For the beleaguered junior faculty, a career at Harvard contains sufficient hints about one’s future prospects at the University. After four years as an assistant professor, faculty members apply to be promoted to associate professors by submitting their work for a review process similar to the tenure judgment. “It’s not hidden that the system here is more difficult. It’s a question of what incentives are set up by the system. The incentive is to do research—things you need to do to get tenure. You impress senior colleagues by impressing a nationwide audience.”
Apple-polishing pet projects can, Bybee admits, make a teaching burden seem onerous for ambitious junior faculty. “So where are the students? Teaching is taken seriously rhetorically and even beyond rhetoric: it’s not the case that whether or not you get tenure hinges on teaching ability, but teaching is taken very seriously.”
Bybee puts a positive spin on the fact that so few people in his field of American politics have been promoted. He says he always imagined teaching at Harvard would not be a lifetime job and so he had more freedom to pursue his own interests without concern about gaining favor in order to advance. “The ticket to success is to do your research and publish as much as possible,” Bybee says. “Because there are no guarantees from the University, you have the freedom. Teaching gets left up to individual tastes.” Bybee says. This freedom, at the price of a secure future, is a good thing the way he explains it. “The uncertainty has two sides to it. It can really orient your attention outside the institution onto that national audience. But it also gives you the freedom to do what you want. I really do like teaching, and teaching undergraduates for me that meant I could put a lot of energy into classes. I really think that can be one of the wonderful things about this system.”
And it’s he’s not up at night tormented by what-ifs. “You can play it out in your mind backwards and forwards, but there’s no substitute for putting yourself up. I can’t say that I’d be particularly optimistic.”
Bybee’s former colleague Matthew J. Dickinson, who taught American Politics in the government department for six years from 1993 to 1999, left for a position in the Middlebury College political science department before going up for tenure because it just made more sense to him. “You need three things to get tenure,” Dickinson explains. “First, you need to be very good. Second, you need to be very lucky. You have to come up at a time where what you do is considered hot. And three, you need a mentor, someone on the inside who will carry your water.” Dickinson says he didn’t think he had all three factors going for him (the first, he says, everyone has).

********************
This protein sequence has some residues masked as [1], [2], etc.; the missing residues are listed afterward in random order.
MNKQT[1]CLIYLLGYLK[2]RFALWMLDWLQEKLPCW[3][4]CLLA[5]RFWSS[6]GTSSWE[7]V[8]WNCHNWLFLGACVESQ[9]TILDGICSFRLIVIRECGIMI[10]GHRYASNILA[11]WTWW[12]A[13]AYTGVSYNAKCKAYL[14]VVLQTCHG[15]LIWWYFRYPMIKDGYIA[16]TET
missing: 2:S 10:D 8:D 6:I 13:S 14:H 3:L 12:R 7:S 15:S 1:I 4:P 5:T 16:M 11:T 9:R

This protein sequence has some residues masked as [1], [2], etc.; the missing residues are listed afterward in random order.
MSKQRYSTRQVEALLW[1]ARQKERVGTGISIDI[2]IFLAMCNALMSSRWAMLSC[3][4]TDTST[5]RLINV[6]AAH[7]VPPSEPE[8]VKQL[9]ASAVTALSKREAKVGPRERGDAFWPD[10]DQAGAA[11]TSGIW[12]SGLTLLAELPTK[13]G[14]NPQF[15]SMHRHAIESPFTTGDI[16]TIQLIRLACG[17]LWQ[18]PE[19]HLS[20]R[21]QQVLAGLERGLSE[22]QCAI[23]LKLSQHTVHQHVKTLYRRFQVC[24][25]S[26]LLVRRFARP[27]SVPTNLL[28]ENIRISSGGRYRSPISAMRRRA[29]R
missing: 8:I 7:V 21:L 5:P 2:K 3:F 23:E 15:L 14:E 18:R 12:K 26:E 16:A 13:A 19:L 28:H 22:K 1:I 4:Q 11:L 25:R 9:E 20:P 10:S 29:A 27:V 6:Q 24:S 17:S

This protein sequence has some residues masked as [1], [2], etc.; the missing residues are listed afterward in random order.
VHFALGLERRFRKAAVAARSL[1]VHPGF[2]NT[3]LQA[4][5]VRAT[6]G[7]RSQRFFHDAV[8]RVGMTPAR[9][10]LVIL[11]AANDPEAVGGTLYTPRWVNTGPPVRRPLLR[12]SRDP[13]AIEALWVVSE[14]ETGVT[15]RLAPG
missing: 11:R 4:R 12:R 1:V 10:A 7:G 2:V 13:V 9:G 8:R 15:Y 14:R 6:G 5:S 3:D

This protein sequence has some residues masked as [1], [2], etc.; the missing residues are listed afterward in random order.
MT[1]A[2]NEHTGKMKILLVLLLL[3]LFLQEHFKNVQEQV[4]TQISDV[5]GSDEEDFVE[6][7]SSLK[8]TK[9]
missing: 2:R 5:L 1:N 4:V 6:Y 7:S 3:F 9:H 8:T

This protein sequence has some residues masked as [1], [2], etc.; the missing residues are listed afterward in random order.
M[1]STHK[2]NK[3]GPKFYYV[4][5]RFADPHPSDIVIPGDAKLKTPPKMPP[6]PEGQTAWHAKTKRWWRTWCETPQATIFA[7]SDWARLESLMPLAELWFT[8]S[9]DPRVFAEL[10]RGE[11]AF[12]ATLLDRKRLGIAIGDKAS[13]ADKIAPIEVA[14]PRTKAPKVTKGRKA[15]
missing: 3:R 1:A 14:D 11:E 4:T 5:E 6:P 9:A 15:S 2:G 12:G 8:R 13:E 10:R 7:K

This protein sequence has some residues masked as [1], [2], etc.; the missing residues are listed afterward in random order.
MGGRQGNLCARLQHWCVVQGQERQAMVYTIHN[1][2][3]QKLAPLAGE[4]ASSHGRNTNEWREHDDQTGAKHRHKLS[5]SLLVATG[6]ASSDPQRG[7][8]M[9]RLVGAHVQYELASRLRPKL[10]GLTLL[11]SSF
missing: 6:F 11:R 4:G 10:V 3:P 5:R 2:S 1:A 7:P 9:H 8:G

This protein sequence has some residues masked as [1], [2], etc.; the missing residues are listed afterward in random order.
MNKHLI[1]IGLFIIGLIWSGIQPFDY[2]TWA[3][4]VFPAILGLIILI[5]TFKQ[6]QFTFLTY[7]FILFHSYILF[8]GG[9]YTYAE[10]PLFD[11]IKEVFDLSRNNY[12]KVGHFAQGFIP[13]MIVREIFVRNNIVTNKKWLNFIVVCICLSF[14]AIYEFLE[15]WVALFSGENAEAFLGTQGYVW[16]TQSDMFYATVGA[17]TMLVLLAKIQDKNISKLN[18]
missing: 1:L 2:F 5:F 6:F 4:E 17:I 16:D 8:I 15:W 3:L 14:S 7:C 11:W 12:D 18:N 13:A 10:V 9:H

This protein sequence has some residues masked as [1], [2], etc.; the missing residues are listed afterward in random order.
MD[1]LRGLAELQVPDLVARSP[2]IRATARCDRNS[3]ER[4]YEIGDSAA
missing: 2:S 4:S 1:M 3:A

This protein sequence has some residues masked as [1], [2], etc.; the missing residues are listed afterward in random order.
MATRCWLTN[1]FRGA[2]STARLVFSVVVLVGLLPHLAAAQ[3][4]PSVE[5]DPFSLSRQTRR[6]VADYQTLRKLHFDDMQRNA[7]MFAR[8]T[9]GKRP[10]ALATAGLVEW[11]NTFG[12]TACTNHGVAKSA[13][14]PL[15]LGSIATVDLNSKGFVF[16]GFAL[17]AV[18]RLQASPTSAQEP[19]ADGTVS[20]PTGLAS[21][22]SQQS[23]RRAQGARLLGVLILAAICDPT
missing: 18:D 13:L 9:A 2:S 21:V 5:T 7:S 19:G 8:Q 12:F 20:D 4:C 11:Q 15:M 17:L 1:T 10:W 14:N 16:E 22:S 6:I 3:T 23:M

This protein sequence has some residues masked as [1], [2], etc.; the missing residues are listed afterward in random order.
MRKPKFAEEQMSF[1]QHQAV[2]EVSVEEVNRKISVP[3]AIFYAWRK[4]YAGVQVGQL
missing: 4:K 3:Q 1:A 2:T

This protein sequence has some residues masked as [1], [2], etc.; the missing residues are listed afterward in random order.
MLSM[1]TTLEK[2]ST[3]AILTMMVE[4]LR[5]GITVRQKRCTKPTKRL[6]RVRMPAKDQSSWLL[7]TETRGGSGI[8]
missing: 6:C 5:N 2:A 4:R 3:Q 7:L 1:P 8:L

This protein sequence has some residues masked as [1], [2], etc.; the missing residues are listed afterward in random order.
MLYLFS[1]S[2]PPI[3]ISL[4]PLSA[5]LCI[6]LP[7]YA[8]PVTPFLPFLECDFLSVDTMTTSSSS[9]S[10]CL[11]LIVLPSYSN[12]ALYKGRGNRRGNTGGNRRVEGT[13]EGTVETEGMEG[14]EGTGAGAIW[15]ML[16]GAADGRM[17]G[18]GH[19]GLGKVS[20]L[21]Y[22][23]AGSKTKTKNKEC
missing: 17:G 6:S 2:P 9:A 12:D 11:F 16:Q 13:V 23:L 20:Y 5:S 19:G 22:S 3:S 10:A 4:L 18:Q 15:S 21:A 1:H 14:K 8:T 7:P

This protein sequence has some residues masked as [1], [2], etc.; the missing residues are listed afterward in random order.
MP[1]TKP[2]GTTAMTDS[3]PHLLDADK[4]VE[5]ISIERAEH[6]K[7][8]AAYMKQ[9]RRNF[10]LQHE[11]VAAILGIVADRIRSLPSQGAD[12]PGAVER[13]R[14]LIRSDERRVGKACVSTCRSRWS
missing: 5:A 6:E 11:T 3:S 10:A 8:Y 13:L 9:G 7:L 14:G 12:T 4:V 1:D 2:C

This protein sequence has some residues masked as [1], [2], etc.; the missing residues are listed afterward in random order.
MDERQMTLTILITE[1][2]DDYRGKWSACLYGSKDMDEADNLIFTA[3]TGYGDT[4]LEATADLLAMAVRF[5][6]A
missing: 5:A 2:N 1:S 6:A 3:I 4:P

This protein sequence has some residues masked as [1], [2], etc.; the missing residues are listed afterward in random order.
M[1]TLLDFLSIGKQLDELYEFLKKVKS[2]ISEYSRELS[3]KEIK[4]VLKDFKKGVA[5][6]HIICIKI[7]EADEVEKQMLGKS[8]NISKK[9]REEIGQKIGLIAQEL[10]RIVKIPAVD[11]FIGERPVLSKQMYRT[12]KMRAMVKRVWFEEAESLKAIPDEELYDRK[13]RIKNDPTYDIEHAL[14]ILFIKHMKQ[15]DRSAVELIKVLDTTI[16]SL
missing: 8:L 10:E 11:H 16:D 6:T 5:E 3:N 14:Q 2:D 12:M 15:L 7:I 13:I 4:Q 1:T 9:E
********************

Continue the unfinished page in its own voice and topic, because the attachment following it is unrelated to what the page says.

“You can make one hell of a department with people who have left Harvard voluntarily or involuntarily,” he says. But Dickinson’s situation is unique because his family lives in Ripton, Vermont, 15 minutes outside of Middlebury, and he was commuting to Cambridge. Middlebury “was a chance to go to a name-brand school and be near my family.”
Despite commuting over the mountains for six years and the eventual decision to leave Harvard without going up for tenure, Dickinson has no second thoughts about the time he did spend in Cambridge. “I came out of there a much better political scientist than when I came in.” Dickinson, comfortable enough in his choice to reflect positively on his experience, is an anecdotal anomaly. Many people who either left Harvard without pursuing tenure or who were denied tenure do not even want to discuss the issue for feaar of picking at the scabs. The tenure process may be inching toward user-friendliness, but critics remain who feel the process discourages teaching and encourages trendiness—hardly friendly at all.